China and U.S. Fail to Come to Agreement on Trade

China and the United States on Wednesday could not reach an agreement on major steps to lower the trade deficit in the U.S. with China, which has cast doubt over the security and economic relations of President Trump with Beijing.

The annual dialogue session involving economics in Washington ended with news conferences being canceled, no statement from the two countries and no announcement on the market access for the U.S. to China.

Both sides spoke frankly but did not reach an agreement on the major bilateral economic and trade issues important to the U.S., a senior official from the U.S. said.

These issues included demands by the U.S. for access to the financial services industry in China, reducing excess steel capacity by China, reductions in tariffs on autos, cutting subsidies for businesses that are state-owned, ending requirements by China for localization of data and lifting caps on ownership for foreign companies in China, the official added.

U.S. Secretary of Treasury Steven Mnuchin and Commerce Secretary Wilbur Ross in a joint statement said that China had acknowledged the shared objective to lower the trade deficit with both sides working cooperatively to reach the goal.

In Washington, the Chinese embassy gave a positive cast on the talks saying via a prepared statement that both nations acknowledged there was significant progress on the talks of 100 days and would work to reduce the current trade deficit together.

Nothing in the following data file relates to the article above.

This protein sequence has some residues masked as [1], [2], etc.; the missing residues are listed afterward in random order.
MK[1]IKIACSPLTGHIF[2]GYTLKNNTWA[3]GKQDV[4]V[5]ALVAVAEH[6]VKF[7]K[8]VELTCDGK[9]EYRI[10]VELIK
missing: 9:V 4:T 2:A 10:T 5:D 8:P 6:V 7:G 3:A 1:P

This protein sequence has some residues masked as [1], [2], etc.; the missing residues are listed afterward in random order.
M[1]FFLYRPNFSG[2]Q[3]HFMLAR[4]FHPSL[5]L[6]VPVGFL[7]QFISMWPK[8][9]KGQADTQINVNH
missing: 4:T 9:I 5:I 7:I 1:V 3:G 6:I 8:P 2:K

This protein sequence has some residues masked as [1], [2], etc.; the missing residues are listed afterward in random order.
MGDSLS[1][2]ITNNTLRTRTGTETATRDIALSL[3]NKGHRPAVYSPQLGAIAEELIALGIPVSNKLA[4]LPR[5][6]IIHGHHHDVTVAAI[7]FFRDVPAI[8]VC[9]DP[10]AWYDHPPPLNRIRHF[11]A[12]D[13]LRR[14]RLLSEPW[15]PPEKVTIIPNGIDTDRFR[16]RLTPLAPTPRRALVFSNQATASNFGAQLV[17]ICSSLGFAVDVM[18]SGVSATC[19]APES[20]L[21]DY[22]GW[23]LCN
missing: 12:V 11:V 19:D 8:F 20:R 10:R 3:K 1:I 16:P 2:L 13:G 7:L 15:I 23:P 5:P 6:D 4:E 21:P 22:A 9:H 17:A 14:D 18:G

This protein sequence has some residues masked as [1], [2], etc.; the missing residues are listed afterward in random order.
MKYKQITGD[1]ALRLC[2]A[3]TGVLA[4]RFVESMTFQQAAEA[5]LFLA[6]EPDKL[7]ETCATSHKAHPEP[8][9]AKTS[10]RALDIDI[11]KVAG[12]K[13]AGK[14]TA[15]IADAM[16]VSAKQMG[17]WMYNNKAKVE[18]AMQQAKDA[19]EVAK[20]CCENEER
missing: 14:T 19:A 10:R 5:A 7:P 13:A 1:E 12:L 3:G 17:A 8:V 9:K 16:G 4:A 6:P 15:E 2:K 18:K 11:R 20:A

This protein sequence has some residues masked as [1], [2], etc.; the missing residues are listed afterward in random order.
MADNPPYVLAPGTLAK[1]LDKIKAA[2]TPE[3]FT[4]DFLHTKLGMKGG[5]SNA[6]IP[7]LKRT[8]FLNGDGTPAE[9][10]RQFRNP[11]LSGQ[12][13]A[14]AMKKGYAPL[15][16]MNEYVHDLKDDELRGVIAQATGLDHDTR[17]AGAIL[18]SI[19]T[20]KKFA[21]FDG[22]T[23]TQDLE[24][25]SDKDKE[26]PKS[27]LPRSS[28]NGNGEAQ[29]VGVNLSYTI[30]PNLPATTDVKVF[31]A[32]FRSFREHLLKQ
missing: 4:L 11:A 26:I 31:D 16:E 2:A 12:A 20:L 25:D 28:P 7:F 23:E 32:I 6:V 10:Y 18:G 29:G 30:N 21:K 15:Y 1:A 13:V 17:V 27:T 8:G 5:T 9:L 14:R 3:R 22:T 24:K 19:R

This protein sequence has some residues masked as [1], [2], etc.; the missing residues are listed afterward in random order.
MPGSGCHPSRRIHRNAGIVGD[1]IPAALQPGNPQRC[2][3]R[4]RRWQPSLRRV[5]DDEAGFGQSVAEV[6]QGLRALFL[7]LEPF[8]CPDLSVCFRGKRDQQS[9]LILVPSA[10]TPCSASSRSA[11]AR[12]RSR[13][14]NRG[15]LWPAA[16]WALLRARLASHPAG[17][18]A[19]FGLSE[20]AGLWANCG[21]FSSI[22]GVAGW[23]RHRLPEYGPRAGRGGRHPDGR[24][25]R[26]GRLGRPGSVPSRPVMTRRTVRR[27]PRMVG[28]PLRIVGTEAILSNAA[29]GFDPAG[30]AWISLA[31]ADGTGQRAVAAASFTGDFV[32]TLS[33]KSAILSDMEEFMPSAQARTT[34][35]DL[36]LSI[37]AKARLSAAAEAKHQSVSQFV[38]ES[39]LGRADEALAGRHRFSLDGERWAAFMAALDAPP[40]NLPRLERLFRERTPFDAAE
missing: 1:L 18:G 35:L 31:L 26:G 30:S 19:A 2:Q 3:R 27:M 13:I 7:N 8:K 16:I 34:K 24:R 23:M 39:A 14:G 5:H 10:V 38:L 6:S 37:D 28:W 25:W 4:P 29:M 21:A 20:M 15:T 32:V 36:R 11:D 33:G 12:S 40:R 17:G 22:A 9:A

Both sides will expand their areas of cooperation for service and will increase trade services, expand their mutual investment, and create a more open, transparent, convenient and equitable investment environment said the embassy.

Both sides have agreed that one solution in addressing the imbalance of trade if for the U.S. to increase its exports into China, rather than lowering China’s imports into the U.S.

To address that imbalance, China has urged the U.S. to remove the regulations on controls for export and to increase exports of products that are high-tech into China, said the official news agency Xinhua citing a Chinese official.

China is pushing for this in an action plan of one year for economic cooperation which was discussed by both sides, said the news agency.

This session was billed as the follow up to the first meeting Trump had with China’s President Ki Jinping in Florida at Trump’s Mar-A-Lago estate last April, when Trump hailed the cooperation of Xi in curbing the North Korea threat.